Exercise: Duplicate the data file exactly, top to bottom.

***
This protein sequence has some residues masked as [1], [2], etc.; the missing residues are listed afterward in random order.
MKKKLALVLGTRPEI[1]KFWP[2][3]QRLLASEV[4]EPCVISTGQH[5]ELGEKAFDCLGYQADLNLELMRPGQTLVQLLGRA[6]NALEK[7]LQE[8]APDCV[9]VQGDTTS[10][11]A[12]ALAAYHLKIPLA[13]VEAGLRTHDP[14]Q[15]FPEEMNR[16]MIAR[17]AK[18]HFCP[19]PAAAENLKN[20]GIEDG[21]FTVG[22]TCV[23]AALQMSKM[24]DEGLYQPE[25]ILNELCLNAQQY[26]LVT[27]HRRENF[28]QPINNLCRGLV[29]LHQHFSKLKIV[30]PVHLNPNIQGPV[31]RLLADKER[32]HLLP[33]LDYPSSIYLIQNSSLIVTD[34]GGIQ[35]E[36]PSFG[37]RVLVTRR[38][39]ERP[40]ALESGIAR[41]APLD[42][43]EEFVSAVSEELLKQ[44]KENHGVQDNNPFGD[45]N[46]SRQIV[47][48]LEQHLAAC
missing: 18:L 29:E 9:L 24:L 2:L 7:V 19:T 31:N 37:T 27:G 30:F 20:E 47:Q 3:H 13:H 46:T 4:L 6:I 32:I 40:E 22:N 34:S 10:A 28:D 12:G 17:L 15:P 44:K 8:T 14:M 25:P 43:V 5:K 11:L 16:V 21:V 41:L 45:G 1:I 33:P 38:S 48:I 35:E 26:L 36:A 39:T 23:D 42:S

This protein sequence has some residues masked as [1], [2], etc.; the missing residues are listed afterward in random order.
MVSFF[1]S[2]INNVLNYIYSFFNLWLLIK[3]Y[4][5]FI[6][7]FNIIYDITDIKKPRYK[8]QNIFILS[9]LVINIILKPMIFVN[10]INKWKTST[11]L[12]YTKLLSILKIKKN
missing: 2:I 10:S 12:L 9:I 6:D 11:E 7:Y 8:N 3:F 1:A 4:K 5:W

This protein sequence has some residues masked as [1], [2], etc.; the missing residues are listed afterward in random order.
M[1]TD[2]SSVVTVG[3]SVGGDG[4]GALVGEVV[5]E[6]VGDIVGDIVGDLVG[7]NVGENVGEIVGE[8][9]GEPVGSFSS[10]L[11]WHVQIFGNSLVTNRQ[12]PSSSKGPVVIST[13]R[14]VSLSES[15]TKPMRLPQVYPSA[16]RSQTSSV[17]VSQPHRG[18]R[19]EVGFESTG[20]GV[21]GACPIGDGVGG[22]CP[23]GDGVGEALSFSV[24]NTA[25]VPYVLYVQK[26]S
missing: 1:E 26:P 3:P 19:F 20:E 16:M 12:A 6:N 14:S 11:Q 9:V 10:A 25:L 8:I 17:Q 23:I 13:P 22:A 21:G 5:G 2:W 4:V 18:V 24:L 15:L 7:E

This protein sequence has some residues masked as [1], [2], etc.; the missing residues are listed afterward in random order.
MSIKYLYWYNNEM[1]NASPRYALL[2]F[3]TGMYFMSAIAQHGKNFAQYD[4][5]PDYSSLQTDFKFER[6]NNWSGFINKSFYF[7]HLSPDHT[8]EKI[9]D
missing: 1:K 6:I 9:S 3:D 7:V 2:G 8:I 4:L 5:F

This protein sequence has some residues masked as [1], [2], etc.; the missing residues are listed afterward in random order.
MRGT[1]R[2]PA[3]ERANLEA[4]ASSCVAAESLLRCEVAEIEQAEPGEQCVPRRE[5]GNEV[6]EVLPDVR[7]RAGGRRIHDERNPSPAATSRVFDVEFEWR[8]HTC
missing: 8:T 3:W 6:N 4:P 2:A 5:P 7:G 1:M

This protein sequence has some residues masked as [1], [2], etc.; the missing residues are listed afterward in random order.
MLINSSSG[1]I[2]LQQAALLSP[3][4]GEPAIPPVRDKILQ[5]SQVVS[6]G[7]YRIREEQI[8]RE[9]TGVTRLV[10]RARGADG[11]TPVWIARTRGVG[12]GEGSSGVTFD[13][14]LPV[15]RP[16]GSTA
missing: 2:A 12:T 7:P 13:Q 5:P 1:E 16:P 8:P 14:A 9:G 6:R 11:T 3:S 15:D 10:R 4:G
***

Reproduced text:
This protein sequence has some residues masked as [1], [2], etc.; the missing residues are listed afterward in random order.
MKKKLALVLGTRPEI[1]KFWP[2][3]QRLLASEV[4]EPCVISTGQH[5]ELGEKAFDCLGYQADLNLELMRPGQTLVQLLGRA[6]NALEK[7]LQE[8]APDCV[9]VQGDTTS[10][11]A[12]ALAAYHLKIPLA[13]VEAGLRTHDP[14]Q[15]FPEEMNR[16]MIAR[17]AK[18]HFCP[19]PAAAENLKN[20]GIEDG[21]FTVG[22]TCV[23]AALQMSKM[24]DEGLYQPE[25]ILNELCLNAQQY[26]LVT[27]HRRENF[28]QPINNLCRGLV[29]LHQHFSKLKIV[30]PVHLNPNIQGPV[31]RLLADKER[32]HLLP[33]LDYPSSIYLIQNSSLIVTD[34]GGIQ[35]E[36]PSFG[37]RVLVTRR[38][39]ERP[40]ALESGIAR[41]APLD[42][43]EEFVSAVSEELLKQ[44]KENHGVQDNNPFGD[45]N[46]SRQIV[47][48]LEQHLAAC
missing: 18:L 29:E 9:L 24:L 2:L 7:V 19:T 31:N 37:T 27:G 30:F 20:E 47:Q 3:H 13:H 46:T 4:L 6:I 32:I 40:E 22:N 34:S 10:A 28:D 12:G 17:L 15:P 44:K 8:T 14:M 25:P 43:V 5:K 11:L 16:V 21:V 41:L 45:G 1:I 33:P 38:S 48:I 35:E 26:L 36:A 39:T 23:D 42:S

This protein sequence has some residues masked as [1], [2], etc.; the missing residues are listed afterward in random order.
MVSFF[1]S[2]INNVLNYIYSFFNLWLLIK[3]Y[4][5]FI[6][7]FNIIYDITDIKKPRYK[8]QNIFILS[9]LVINIILKPMIFVN[10]INKWKTST[11]L[12]YTKLLSILKIKKN
missing: 2:I 10:S 12:L 9:I 6:D 11:E 7:Y 8:N 3:F 1:A 4:K 5:W

This protein sequence has some residues masked as [1], [2], etc.; the missing residues are listed afterward in random order.
M[1]TD[2]SSVVTVG[3]SVGGDG[4]GALVGEVV[5]E[6]VGDIVGDIVGDLVG[7]NVGENVGEIVGE[8][9]GEPVGSFSS[10]L[11]WHVQIFGNSLVTNRQ[12]PSSSKGPVVIST[13]R[14]VSLSES[15]TKPMRLPQVYPSA[16]RSQTSSV[17]VSQPHRG[18]R[19]EVGFESTG[20]GV[21]GACPIGDGVGG[22]CP[23]GDGVGEALSFSV[24]NTA[25]VPYVLYVQK[26]S
missing: 1:E 26:P 3:P 19:F 20:E 16:M 12:A 6:N 14:S 11:Q 9:V 10:A 25:L 8:I 17:Q 23:I 13:P 22:A 21:G 5:G 2:W 4:V 18:V 24:L 15:L 7:E

This protein sequence has some residues masked as [1], [2], etc.; the missing residues are listed afterward in random order.
MSIKYLYWYNNEM[1]NASPRYALL[2]F[3]TGMYFMSAIAQHGKNFAQYD[4][5]PDYSSLQTDFKFER[6]NNWSGFINKSFYF[7]HLSPDHT[8]EKI[9]D
missing: 1:K 6:I 9:S 3:D 7:V 2:G 8:I 4:L 5:F

This protein sequence has some residues masked as [1], [2], etc.; the missing residues are listed afterward in random order.
MRGT[1]R[2]PA[3]ERANLEA[4]ASSCVAAESLLRCEVAEIEQAEPGEQCVPRRE[5]GNEV[6]EVLPDVR[7]RAGGRRIHDERNPSPAATSRVFDVEFEWR[8]HTC
missing: 8:T 3:W 6:N 4:P 2:A 5:P 7:G 1:M

This protein sequence has some residues masked as [1], [2], etc.; the missing residues are listed afterward in random order.
MLINSSSG[1]I[2]LQQAALLSP[3][4]GEPAIPPVRDKILQ[5]SQVVS[6]G[7]YRIREEQI[8]RE[9]TGVTRLV[10]RARGADG[11]TPVWIARTRGVG[12]GEGSSGVTFD[13][14]LPV[15]RP[16]GSTA
missing: 2:A 12:T 7:P 13:Q 5:P 1:E 16:P 8:P 14:A 9:G 6:R 11:T 3:S 15:D 10:R 4:G